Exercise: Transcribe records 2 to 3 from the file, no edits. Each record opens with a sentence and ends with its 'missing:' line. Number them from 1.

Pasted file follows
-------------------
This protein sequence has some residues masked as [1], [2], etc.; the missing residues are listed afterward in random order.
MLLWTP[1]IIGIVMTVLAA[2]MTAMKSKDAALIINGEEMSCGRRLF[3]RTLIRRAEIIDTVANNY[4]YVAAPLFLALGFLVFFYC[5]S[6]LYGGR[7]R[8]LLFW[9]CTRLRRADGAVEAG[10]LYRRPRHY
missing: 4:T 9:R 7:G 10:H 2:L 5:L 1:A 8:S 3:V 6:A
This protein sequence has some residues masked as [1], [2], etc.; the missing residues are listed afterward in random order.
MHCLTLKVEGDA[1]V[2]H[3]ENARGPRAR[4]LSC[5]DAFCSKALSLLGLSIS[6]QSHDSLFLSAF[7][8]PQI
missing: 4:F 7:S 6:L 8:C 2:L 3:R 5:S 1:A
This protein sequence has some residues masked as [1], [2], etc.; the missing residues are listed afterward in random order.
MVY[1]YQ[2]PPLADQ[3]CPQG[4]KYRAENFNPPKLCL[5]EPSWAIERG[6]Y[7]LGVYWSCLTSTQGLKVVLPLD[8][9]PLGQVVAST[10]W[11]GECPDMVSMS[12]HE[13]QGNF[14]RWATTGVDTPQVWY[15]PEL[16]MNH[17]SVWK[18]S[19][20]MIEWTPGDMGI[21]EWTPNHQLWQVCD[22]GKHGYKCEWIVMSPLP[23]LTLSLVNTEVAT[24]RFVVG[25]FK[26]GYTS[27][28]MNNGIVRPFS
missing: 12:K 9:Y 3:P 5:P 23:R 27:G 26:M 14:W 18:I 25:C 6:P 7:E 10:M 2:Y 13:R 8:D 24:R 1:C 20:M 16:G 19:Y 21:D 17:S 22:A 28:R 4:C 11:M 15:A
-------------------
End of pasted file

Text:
This protein sequence has some residues masked as [1], [2], etc.; the missing residues are listed afterward in random order.
MHCLTLKVEGDA[1]V[2]H[3]ENARGPRAR[4]LSC[5]DAFCSKALSLLGLSIS[6]QSHDSLFLSAF[7][8]PQI
missing: 4:F 7:S 6:L 8:C 2:L 3:R 5:S 1:A
This protein sequence has some residues masked as [1], [2], etc.; the missing residues are listed afterward in random order.
MVY[1]YQ[2]PPLADQ[3]CPQG[4]KYRAENFNPPKLCL[5]EPSWAIERG[6]Y[7]LGVYWSCLTSTQGLKVVLPLD[8][9]PLGQVVAST[10]W[11]GECPDMVSMS[12]HE[13]QGNF[14]RWATTGVDTPQVWY[15]PEL[16]MNH[17]SVWK[18]S[19][20]MIEWTPGDMGI[21]EWTPNHQLWQVCD[22]GKHGYKCEWIVMSPLP[23]LTLSLVNTEVAT[24]RFVVG[25]FK[26]GYTS[27][28]MNNGIVRPFS
missing: 12:K 9:Y 3:P 5:P 23:R 27:G 26:M 14:W 18:I 25:C 6:P 7:E 10:M 2:Y 13:R 8:D 24:R 1:C 20:M 16:G 19:Y 21:D 17:S 22:A 28:R 4:C 11:M 15:A